Add a little salt to whole milk. Heat and make into a stiff, cappuccino-textured foam. Spoon a teaspoon at a time onto a dehydrator sheet, leaving room between blobs to expand. Dry until crisp, for about two hours.

Mint gremolata

Serves 8

Combine a handful each of chopped mint and parsley, one microplaned garlic clove and the grated zest of a lemon with 200ml of virgin rapeseed oil. Leave for 24 hours to infuse.

Minted yogurt

Blanch a handful of mint leaves and blend them with 150ml ewes' milk yogurt, flavoured with a hint of sugar.

Mint jelly pearls

Makes 8-10 portions

This is a variation on the spherification technique. Boil 100g sugar with 100ml cider vinegar. Add a splash of water to make up for the moisture that will evaporate. Infuse a handful of mint leaves for two minutes. Strain the gastrique and add 2g of agar agar. Fill a squeezy bottle with the mixture. Prepare a bowl of neutral oil to below 0°C. Squeeze a continuous stream from the bottle in a circular motion into the oil. As the liquid sinks to the base of the bowl, it separates into ball-bearing sized pearls. Drain, but keep the oil for re-use.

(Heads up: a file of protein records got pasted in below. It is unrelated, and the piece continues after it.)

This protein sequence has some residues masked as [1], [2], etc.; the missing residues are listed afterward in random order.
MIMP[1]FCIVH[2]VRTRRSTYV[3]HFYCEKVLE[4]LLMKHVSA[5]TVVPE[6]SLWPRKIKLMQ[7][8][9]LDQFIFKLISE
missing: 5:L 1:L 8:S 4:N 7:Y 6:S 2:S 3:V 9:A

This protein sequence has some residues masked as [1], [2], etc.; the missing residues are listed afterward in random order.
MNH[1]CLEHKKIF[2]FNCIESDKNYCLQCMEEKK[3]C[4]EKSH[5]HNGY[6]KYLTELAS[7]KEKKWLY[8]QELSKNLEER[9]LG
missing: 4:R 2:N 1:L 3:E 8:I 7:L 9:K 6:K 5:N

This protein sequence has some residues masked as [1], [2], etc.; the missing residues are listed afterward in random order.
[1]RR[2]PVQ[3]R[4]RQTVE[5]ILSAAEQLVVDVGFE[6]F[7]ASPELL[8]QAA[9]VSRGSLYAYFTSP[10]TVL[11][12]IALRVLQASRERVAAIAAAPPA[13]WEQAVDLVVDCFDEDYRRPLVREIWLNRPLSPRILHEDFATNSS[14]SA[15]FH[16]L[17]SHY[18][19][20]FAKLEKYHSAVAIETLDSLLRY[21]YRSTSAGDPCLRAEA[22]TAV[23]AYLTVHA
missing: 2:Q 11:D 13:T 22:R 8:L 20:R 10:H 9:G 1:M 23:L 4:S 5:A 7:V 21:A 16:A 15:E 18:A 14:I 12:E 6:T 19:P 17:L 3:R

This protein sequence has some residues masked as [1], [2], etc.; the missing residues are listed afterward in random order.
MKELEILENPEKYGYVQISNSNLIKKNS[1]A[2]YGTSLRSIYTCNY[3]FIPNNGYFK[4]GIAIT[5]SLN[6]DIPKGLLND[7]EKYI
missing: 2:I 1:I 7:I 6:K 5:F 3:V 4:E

White versus green

William Robinson, the gardening genius who owned Gravetye Manor from 1884 until his death in the 1930s, co-authored a book on asparagus growing. He had found on a study trip that the French grew white asparagus "as thick as eels" at Argenteuil near Paris, whereas the London market was importing Continental asparagus to meet the demand.